There’s more good stuff to read online than people who didn’t go to work on Black Friday. The problem’s not new—my elders tell me there used to be a time when magazine subscriptions were not only cheap but very worthwhile!—but we’ve never been confronted with such a plethora of good reads. There’s all the links recommended on Facebook, Twitter, etc., and ones coming from newsletters like Longreads and Longform, which aggregate the best long-form journalism of the week. Maybe you found something on Reddit, Digg, or even the homepage of a newspaper. If you’re anything like me, at the end of the day you find yourself closing a handful of worthwhile stories you never got to read. Maybe . . . oh hell, maybe this will be one of them!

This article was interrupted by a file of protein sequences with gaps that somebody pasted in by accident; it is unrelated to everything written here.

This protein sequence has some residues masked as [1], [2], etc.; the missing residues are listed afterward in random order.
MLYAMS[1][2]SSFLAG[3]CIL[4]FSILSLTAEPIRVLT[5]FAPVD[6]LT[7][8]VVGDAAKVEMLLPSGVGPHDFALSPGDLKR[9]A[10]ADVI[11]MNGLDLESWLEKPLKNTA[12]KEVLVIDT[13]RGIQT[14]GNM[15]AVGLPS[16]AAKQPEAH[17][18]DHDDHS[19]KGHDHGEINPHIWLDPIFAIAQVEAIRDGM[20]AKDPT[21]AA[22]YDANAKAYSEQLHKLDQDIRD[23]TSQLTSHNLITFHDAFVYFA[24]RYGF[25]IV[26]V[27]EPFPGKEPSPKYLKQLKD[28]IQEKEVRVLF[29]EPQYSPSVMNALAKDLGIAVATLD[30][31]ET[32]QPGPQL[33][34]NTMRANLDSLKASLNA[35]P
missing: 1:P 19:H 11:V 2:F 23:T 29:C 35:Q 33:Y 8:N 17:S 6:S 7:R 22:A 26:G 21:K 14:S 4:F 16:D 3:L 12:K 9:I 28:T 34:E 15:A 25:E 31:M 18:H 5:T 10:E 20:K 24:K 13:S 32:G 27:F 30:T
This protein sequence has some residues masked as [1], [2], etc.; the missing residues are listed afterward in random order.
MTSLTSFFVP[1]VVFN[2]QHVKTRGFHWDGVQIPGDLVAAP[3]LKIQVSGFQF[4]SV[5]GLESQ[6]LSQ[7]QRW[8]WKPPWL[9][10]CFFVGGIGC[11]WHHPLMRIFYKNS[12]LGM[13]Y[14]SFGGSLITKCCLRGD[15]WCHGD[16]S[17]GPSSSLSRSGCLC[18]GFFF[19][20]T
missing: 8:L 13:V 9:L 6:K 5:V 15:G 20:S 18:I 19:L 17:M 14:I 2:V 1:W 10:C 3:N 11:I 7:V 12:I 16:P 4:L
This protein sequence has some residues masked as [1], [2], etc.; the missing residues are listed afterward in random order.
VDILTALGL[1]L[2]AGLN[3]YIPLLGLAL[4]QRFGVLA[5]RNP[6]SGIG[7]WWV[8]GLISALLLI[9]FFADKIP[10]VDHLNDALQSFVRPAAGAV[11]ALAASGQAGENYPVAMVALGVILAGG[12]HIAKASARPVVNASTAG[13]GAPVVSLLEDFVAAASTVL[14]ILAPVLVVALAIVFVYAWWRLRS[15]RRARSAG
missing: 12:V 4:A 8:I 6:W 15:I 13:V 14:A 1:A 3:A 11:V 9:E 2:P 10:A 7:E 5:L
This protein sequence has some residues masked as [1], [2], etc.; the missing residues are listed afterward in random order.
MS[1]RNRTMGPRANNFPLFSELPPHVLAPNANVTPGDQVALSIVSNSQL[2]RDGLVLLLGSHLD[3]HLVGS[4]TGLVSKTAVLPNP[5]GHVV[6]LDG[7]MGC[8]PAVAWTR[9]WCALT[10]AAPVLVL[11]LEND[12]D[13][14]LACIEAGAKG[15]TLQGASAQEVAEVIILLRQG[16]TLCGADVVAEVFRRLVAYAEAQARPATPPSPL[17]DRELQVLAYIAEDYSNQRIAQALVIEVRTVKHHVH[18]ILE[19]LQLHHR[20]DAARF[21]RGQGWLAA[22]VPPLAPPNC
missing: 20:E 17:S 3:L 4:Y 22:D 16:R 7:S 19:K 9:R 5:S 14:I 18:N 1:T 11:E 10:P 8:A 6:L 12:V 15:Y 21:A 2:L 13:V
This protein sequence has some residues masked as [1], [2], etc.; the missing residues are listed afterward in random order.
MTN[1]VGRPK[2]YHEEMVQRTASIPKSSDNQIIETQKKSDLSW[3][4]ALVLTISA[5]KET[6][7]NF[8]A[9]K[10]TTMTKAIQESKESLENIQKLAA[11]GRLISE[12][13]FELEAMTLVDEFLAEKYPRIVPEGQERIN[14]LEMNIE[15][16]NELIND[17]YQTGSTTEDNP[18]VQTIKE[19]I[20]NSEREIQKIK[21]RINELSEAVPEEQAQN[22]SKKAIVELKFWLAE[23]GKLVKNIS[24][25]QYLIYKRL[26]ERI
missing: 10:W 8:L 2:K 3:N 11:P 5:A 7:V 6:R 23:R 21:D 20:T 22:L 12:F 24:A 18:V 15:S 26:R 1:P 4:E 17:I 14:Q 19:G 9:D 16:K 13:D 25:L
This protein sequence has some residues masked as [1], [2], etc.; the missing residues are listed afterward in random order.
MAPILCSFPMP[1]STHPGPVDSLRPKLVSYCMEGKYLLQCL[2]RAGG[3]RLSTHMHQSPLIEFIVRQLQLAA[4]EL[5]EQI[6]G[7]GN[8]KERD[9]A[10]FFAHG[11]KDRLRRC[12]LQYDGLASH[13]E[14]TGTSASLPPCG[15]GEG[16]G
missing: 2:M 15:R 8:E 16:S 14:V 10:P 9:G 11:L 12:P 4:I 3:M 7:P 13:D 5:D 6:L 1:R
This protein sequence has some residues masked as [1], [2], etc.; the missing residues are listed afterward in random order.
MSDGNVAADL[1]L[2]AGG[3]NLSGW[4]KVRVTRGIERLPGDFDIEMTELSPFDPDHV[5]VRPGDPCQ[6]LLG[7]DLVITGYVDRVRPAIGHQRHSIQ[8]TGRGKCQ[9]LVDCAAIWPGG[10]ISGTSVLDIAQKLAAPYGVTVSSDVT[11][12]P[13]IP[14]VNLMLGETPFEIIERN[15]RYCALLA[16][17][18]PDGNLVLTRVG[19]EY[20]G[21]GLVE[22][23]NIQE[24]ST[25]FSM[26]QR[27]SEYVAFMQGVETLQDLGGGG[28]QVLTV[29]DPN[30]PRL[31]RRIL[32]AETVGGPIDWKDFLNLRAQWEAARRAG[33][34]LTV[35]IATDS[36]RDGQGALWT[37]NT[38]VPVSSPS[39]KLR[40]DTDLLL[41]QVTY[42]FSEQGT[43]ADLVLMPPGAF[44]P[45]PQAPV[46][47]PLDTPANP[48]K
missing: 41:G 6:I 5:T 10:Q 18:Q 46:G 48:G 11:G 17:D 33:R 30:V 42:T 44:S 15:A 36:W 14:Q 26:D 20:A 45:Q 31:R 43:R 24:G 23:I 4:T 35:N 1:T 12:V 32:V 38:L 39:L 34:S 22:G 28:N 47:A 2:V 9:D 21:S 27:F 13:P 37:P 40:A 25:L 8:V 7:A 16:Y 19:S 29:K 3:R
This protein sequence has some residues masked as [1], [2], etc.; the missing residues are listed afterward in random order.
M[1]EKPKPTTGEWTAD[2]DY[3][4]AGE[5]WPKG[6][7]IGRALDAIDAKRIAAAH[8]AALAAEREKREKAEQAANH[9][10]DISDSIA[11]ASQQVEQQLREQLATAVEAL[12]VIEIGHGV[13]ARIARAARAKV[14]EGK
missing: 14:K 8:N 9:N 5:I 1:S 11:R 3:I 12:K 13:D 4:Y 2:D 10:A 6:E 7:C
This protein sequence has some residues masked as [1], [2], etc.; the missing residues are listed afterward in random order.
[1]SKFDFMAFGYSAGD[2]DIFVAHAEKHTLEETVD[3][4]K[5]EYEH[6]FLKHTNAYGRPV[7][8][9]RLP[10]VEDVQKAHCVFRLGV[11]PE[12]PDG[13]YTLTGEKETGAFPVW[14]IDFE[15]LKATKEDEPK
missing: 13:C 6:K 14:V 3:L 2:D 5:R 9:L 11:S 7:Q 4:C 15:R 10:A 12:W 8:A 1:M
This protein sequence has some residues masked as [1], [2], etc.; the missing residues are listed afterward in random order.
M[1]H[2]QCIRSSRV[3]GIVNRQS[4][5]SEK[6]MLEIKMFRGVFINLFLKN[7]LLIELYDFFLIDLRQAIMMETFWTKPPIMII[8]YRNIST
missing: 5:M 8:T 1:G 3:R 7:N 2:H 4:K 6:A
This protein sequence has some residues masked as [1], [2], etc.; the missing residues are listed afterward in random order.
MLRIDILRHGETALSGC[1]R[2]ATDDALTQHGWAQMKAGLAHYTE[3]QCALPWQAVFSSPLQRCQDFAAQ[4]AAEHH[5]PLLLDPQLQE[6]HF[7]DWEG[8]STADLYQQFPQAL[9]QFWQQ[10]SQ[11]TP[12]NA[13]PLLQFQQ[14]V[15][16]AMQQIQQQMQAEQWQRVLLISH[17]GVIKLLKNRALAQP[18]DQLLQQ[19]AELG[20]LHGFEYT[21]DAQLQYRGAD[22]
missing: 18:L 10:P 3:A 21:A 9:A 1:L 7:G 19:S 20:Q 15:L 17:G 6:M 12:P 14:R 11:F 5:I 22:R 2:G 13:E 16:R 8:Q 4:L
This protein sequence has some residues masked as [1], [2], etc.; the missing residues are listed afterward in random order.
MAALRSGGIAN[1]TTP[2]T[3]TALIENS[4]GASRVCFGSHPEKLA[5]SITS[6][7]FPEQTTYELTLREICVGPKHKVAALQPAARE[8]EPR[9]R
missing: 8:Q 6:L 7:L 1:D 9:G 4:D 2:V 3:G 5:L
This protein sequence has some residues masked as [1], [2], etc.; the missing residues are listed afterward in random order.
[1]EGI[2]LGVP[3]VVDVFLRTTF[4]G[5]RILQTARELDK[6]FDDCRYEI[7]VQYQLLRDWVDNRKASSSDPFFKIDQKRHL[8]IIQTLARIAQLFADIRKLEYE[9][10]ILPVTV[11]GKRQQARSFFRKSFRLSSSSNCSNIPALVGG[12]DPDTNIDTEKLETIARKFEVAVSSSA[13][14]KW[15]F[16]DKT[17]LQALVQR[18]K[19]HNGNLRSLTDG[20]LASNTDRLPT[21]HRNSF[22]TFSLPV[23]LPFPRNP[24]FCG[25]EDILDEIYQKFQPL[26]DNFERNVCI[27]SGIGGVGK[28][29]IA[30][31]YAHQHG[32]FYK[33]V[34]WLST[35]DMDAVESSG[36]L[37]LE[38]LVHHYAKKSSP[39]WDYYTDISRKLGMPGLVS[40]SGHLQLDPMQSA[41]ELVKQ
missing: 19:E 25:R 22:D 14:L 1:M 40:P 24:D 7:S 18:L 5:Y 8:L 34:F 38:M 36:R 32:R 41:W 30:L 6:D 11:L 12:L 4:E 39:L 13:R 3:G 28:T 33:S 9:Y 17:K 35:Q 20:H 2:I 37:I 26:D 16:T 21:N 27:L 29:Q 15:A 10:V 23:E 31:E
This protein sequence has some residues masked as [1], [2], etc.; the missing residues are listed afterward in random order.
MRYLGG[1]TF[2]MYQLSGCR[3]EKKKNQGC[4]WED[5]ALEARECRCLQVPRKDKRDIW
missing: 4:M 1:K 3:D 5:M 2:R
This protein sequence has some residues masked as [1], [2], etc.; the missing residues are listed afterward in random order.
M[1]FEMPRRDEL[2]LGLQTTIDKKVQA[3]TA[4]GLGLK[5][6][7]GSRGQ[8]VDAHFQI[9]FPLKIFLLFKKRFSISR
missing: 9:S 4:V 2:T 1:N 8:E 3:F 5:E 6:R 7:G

So here’s the TL;DR version of this article: Pressured by consumers’ near-infinite selection of news to read, newspapers and other media companies need to consider summaries as the best way to earn clicks.

Found that helpful? Then you’re on the crest of what may well be the wave of the future—the summarized Web. Let me explain.